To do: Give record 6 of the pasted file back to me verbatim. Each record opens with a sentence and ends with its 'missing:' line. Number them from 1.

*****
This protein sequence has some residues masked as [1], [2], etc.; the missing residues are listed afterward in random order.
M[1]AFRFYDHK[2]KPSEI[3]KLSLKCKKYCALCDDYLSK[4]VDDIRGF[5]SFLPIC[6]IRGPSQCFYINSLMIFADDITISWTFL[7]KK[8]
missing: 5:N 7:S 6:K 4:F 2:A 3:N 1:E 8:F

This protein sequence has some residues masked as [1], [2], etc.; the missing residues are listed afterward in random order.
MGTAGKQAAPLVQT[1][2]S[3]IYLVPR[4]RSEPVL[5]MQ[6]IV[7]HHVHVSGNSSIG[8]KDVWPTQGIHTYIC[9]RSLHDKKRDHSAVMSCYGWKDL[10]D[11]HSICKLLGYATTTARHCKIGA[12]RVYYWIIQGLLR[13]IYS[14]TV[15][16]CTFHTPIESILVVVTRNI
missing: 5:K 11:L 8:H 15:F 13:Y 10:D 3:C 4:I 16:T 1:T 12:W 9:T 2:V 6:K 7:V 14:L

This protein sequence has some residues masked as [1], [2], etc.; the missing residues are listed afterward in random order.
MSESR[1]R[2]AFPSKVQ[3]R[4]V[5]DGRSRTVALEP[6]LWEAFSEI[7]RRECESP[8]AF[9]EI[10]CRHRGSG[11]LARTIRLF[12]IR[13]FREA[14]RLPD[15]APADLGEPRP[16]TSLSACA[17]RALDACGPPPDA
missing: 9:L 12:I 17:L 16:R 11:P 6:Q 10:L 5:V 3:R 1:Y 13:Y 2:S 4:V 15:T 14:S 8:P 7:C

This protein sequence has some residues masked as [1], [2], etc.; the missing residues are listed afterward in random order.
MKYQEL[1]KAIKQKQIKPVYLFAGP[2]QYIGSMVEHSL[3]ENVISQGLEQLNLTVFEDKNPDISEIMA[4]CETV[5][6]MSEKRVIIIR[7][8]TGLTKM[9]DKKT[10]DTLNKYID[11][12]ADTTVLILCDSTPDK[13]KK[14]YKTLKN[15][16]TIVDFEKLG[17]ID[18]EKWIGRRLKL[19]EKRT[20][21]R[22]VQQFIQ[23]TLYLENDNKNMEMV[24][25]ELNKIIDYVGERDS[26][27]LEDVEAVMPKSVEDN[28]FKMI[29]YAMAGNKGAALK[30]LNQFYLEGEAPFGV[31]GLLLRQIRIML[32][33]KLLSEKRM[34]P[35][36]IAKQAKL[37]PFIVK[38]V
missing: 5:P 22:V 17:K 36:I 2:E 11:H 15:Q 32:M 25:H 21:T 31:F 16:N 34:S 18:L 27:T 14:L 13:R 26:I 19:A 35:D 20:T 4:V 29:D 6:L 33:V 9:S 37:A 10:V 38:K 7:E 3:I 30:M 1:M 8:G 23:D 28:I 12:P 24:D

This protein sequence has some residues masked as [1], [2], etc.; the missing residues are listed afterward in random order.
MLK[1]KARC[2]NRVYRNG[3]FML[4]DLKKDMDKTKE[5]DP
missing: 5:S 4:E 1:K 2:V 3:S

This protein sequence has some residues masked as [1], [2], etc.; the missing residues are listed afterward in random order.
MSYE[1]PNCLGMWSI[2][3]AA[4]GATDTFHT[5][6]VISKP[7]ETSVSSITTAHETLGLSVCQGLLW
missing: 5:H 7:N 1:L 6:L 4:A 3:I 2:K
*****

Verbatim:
This protein sequence has some residues masked as [1], [2], etc.; the missing residues are listed afterward in random order.
MSYE[1]PNCLGMWSI[2][3]AA[4]GATDTFHT[5][6]VISKP[7]ETSVSSITTAHETLGLSVCQGLLW
missing: 5:H 7:N 1:L 6:L 4:A 3:I 2:K